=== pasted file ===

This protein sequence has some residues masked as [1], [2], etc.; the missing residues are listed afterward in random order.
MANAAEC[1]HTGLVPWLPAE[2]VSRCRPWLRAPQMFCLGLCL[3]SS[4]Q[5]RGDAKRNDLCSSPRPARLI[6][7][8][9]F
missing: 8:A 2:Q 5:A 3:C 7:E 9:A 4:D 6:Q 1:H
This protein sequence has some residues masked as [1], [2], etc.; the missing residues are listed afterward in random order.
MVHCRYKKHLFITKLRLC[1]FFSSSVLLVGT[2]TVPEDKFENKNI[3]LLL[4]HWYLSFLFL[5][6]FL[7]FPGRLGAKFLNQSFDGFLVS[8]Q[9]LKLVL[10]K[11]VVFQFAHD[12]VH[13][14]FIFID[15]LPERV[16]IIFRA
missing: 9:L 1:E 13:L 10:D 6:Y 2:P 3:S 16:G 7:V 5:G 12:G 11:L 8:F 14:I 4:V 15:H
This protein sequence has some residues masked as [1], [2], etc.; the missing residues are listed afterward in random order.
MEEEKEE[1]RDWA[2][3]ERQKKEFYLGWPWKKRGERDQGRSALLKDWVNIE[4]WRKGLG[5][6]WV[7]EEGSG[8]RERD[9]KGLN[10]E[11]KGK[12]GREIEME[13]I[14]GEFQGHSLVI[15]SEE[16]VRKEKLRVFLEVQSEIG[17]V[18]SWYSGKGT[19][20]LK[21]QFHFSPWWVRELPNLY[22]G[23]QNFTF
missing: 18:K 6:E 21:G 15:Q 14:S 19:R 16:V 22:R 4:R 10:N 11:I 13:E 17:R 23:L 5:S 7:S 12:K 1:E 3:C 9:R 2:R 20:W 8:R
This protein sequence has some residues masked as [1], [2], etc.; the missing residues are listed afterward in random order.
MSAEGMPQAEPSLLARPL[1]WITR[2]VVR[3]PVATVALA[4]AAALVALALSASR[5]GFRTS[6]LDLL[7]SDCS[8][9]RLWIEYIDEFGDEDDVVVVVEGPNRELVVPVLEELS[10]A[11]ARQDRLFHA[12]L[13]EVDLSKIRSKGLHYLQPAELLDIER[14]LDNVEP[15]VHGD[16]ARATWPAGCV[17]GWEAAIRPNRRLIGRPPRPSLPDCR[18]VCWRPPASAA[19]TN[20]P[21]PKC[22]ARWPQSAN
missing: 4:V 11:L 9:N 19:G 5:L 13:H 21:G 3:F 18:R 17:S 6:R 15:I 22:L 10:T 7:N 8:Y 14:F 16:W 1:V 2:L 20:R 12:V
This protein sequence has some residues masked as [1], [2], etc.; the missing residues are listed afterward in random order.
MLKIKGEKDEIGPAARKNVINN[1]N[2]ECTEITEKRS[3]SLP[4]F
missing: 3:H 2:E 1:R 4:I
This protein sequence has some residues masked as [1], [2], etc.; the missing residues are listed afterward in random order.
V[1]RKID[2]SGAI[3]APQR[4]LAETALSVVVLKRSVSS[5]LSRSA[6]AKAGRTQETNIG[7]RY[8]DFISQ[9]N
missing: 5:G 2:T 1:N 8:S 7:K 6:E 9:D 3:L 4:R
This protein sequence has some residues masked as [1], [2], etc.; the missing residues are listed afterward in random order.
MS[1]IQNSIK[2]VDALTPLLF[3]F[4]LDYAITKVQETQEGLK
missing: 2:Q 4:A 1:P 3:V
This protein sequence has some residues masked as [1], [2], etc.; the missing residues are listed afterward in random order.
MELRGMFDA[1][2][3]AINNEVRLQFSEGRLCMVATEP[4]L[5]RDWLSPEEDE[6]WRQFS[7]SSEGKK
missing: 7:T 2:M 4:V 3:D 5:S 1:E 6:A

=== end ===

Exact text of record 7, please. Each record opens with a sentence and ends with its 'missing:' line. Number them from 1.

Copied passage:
This protein sequence has some residues masked as [1], [2], etc.; the missing residues are listed afterward in random order.
MS[1]IQNSIK[2]VDALTPLLF[3]F[4]LDYAITKVQETQEGLK
missing: 2:Q 4:A 1:P 3:V